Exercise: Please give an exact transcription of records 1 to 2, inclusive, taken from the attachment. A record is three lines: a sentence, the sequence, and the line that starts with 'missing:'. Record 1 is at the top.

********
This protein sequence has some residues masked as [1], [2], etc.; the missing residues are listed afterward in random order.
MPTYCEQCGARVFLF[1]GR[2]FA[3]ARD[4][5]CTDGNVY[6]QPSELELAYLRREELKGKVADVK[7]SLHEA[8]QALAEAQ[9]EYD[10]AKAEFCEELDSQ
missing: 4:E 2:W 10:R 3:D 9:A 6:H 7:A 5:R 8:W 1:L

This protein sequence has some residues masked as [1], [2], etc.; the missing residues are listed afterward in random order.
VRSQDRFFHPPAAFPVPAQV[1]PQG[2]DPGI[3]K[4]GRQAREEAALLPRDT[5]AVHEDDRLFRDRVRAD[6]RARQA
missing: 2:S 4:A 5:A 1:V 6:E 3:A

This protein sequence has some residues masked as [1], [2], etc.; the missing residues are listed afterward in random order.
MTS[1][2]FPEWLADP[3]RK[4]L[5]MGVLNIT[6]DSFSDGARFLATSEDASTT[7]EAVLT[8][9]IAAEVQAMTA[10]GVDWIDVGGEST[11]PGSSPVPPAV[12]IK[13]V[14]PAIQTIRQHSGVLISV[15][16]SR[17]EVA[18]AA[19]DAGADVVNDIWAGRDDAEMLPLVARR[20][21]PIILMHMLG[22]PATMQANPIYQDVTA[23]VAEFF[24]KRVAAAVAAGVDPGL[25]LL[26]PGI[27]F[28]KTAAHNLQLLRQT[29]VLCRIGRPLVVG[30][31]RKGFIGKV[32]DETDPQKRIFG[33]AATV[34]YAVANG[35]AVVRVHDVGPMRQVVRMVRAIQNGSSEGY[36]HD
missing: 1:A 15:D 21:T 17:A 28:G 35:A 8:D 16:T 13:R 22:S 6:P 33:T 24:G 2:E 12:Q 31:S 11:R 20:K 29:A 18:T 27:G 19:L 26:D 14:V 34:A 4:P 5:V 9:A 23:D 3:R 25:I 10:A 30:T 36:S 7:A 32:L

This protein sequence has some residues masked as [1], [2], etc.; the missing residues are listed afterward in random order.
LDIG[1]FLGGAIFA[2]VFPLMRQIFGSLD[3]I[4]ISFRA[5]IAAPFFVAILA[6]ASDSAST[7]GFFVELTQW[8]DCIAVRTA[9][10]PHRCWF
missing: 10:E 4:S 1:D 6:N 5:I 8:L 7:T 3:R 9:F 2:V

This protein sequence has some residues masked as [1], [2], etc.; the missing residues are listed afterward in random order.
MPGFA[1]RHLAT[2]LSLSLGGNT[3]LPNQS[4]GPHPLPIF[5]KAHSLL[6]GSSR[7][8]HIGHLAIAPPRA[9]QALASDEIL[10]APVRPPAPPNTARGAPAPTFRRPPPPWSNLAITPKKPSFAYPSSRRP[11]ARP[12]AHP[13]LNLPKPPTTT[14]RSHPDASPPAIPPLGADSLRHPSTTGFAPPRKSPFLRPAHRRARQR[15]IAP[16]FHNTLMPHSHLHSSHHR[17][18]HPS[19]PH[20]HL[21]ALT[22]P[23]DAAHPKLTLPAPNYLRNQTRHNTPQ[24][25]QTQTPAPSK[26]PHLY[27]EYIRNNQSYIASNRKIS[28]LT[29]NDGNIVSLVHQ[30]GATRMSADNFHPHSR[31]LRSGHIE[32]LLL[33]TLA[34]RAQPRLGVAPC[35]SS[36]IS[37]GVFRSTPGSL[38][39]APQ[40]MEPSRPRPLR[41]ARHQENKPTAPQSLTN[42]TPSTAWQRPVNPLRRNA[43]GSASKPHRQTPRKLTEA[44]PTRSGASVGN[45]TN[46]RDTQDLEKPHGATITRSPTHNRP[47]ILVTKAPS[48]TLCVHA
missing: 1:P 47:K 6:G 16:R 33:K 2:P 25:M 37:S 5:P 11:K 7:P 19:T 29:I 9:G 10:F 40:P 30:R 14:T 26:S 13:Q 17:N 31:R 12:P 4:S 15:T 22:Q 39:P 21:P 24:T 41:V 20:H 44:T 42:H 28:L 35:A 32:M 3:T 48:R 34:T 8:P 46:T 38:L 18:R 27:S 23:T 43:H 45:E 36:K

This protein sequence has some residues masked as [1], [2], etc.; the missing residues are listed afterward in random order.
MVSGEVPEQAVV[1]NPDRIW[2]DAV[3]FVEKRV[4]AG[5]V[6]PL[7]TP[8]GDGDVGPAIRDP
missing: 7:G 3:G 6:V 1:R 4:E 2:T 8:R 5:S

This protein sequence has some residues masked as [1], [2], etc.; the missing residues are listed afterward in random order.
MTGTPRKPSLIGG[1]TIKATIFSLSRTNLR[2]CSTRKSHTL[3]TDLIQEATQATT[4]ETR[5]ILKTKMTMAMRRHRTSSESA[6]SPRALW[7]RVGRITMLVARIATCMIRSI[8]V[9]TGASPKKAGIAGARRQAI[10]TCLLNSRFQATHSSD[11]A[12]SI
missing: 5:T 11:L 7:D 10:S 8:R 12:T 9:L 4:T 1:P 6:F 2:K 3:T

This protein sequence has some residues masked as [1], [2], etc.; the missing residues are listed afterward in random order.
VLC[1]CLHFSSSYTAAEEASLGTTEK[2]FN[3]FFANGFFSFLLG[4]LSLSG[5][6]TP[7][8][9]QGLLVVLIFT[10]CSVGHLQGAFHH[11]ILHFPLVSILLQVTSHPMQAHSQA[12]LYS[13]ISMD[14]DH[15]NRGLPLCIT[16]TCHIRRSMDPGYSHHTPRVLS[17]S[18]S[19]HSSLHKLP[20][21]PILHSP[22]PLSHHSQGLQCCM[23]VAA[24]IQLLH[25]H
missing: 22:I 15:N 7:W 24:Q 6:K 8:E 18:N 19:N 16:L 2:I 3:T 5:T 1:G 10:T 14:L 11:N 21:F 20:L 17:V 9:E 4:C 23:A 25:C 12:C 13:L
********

This protein sequence has some residues masked as [1], [2], etc.; the missing residues are listed afterward in random order.
MPTYCEQCGARVFLF[1]GR[2]FA[3]ARD[4][5]CTDGNVY[6]QPSELELAYLRREELKGKVADVK[7]SLHEA[8]QALAEAQ[9]EYD[10]AKAEFCEELDSQ
missing: 4:E 2:W 10:R 3:D 9:A 6:H 7:A 5:R 8:W 1:L

This protein sequence has some residues masked as [1], [2], etc.; the missing residues are listed afterward in random order.
VRSQDRFFHPPAAFPVPAQV[1]PQG[2]DPGI[3]K[4]GRQAREEAALLPRDT[5]AVHEDDRLFRDRVRAD[6]RARQA
missing: 2:S 4:A 5:A 1:V 6:E 3:A